What Is Arthritis?
Arthritis is defined as an acute or chronic joint inflammation. Symptoms can include pain, swelling, stiffness, and redness which may contribute to reduced function and dexterity. There are many different types of Arthritis.
Who is affected?
It can affect people of all ages and physical fitness - including children, teenagers and athletes. Some forms of arthritis are more common in older people.
Should I rest or exercise with Arthritis?
Regardless of which type of arthritis you have, remaining physically active and choosing healthy lifestyle behaviours will help you stay mobile and able to participate in activities that are meaningful to you.
Living with Arthritis
Arthritis can make life difficult by reducing mobility and making everyday activities harder to do. It can affect peoples ability to work and aprticipate in social and leisure activities. Arthritis is commonly associated with depression or anxiety.
The symptoms of arthritis can vary from week to week and even from day to day. However, with the right treatment and approach you can manage your symptoms and live well.
Types of Arthritis
There are many different types of arthritis. Some of the most common include:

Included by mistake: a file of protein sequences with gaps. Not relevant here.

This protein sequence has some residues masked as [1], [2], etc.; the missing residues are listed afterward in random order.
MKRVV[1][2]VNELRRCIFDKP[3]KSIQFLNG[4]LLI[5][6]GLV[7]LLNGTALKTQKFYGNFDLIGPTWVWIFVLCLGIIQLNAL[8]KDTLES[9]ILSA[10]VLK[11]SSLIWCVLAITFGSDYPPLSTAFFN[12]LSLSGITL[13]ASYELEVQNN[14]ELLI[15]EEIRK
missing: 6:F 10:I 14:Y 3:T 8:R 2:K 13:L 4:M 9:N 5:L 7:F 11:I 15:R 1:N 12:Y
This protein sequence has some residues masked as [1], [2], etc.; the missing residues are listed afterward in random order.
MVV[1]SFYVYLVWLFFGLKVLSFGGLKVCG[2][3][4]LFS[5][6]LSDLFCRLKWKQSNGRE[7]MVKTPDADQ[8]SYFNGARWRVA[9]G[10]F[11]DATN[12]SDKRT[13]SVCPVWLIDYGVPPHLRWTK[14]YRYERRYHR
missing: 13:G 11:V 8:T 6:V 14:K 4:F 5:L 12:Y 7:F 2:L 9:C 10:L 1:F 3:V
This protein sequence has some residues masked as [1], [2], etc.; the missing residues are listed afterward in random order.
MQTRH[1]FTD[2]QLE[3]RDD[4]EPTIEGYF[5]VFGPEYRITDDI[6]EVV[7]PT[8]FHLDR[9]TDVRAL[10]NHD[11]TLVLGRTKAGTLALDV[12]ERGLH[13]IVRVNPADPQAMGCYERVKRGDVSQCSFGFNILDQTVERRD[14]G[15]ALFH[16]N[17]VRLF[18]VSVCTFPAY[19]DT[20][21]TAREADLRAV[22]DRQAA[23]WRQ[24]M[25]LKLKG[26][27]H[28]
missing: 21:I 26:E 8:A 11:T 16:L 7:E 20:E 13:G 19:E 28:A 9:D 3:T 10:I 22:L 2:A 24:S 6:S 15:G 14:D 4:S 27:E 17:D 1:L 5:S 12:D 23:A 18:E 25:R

Juvenile Idiopathic Arthritis
Symptoms of Arthritis
Athritis affects people in different ways and each condition will have specific symptoms. However, some common joint symptoms are
stiffness, especially early in the morning
warm or red skin over the affected joint
weakness ad loss of muscle mass
Certain types of arthriris can have symptoms not directly related to your joints:
scaly, itchy skin (psoriasis)
changes to finger or toe nails
symptoms that affect other body systems, including eyes, heart, lungs and nerves
How physiotherpay can help
It is important to stay active and keep moving when you have arthritis.
Physiotherapists, along side other health professionals, can help you manage your arthritis.
Your physiotherapist will assess your condition and abilities and guide you on how to keep active and help manage your symptoms. Strategies might include:
devising an exercise programme tailored to your needs
building your strength, stamina, mobility and activity levels
helping you find the balance between rest and activity
helping you identify helpful lifestyle choices
supporting you to develop skills to manage pain, swelling, and stiffness
helping you modify activities at work and home
assess you holistically and refer you to other medical professionals as appropriate, such as occupational therapist, psychologist, etc